Part of a series of re-issues of my most-popular online postings. This one about the deep illogic underlying the claims by the fundamentalist community that they “just want students to be exposed to all sides and make up their own minds.”
THERE IS RICH IRONY in how the present battle over Creationism v. Darwinism has taken shape, and especially how this round differs from previous episodes. A clue to both the recent success — and the inevitable collapse — of “Intelligent Design” can be found in its name, and in the new tactics that are being used to support its incorporation into school curricula. In what must be taken as sincere flattery, these tactics appear to acknowledge just how deeply the inner lessons of science have pervaded modern culture.
Intelligent Design (ID) pays tribute to its rival, by demanding to be recognized as a direct and “scientific” competitor with the Theory of Evolution. Unlike the Creationists of 20 years ago, proponents of ID no longer refer to biblical passages. Instead, they invoke skepticism and cite alleged faulty evidence as reasons to teach students alternatives to evolution.
True, they produce little or no evidence to support their own position. ID promoters barely try to undermine evolution as a vast and sophisticated model of the world, supported by millions of tested and interlocking facts. At the level that they are fighting, none of that matters. Their target is millions of onlookers and voters, for whom the battle is as emotional and symbolic as it ever was.
What has changed is the armory of symbols and ideas being used. Proponents of Intelligent Design now appeal to notions that are far more a part of the lexicon of science than religion, notably openness to criticism, fair play, and respect for the contingent nature of truth.
These concepts proved successful in helping our civilization to thrive, not only in science, but markets, democracy and a myriad other modern processes. Indeed, they have been incorporated into the moral foundations held by average citizens, of all parties and creeds. Hence, the New Creationists have adapted and learned to base their arguments upon these same principles. One might paraphrase the new position, that has been expressed by many, as follows:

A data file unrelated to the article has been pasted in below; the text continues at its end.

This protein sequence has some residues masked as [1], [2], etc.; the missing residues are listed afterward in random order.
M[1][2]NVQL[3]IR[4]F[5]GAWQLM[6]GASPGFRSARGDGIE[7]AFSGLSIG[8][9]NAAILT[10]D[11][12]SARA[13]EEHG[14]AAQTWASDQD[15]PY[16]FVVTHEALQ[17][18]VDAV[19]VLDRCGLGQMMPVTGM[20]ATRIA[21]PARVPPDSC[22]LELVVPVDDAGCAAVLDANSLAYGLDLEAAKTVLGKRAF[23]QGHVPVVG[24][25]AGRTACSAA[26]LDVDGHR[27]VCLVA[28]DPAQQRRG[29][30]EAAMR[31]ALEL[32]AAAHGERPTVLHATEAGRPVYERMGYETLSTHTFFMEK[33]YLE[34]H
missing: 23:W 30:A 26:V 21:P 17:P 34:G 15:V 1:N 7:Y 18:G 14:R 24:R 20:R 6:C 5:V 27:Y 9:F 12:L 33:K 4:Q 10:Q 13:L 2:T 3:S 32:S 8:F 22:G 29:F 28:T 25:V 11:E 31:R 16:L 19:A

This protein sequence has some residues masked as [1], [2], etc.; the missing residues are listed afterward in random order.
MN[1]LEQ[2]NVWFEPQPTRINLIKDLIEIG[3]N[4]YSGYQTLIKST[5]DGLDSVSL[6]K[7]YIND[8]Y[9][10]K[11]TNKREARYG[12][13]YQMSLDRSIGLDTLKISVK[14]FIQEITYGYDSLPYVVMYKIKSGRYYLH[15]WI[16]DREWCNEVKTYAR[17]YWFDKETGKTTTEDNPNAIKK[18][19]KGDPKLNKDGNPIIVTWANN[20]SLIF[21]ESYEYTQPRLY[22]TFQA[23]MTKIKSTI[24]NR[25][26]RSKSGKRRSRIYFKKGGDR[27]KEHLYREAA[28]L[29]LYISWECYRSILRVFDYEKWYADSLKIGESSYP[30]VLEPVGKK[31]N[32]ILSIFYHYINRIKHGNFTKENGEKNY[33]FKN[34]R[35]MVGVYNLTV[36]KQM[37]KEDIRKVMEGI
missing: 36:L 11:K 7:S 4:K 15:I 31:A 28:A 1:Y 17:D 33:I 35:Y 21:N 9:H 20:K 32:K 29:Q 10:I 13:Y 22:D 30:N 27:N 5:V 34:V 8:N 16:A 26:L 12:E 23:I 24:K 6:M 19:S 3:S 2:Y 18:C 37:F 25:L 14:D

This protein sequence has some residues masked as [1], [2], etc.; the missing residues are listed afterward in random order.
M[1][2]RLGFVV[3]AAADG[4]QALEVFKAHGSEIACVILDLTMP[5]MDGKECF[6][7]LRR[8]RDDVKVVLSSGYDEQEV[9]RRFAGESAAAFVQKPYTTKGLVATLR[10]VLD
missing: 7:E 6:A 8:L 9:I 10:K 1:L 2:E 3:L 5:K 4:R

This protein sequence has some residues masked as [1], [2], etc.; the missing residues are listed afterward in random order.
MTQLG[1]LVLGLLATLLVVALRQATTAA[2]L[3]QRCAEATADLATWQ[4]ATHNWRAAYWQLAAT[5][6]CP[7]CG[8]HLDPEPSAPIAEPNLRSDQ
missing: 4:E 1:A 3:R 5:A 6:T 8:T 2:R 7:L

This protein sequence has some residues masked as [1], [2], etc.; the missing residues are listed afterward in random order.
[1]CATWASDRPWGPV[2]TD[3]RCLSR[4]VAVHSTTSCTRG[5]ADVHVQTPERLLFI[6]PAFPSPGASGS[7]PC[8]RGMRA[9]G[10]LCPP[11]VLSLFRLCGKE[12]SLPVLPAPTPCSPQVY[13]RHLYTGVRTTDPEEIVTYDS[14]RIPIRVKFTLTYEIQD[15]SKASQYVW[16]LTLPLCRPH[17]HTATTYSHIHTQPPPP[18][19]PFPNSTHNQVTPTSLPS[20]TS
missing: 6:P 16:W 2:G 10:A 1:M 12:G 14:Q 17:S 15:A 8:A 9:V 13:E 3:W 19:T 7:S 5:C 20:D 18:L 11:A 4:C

What do evolutionists have to fear? Are they so worried about competition and criticism that they must censor what bright students are allowed to hear? Let all sides present their evidence and students will decide for themselves!
One has to appreciate not only irony, but an implied tribute to the scientific enlightenment, when we realize that openness to criticism, fair play, and respect for the contingent nature of truth are now the main justifications set forward by those who still do not fully accept science. Some of those promoting a fundamentalist- religious agenda now appeal to principles they once fiercely resisted. (In fairness, some religions helped to promote these concepts.) Perhaps they find it a tactically useful maneuver.
It’s an impressive one. And it has allowed them to steal a march. While scientists and their supporters try to fight back with judicious reasoning and mountains of evidence, a certain fraction of the population perceives only smug professors, fighting to protect their turf — authority figures trying to squelch brave underdogs before they can compete. Image matters. And this self-portrayal — as champions of open debate, standing up to stodgy authorities — has worked well for the proponents of Intelligent Design (ID). For now.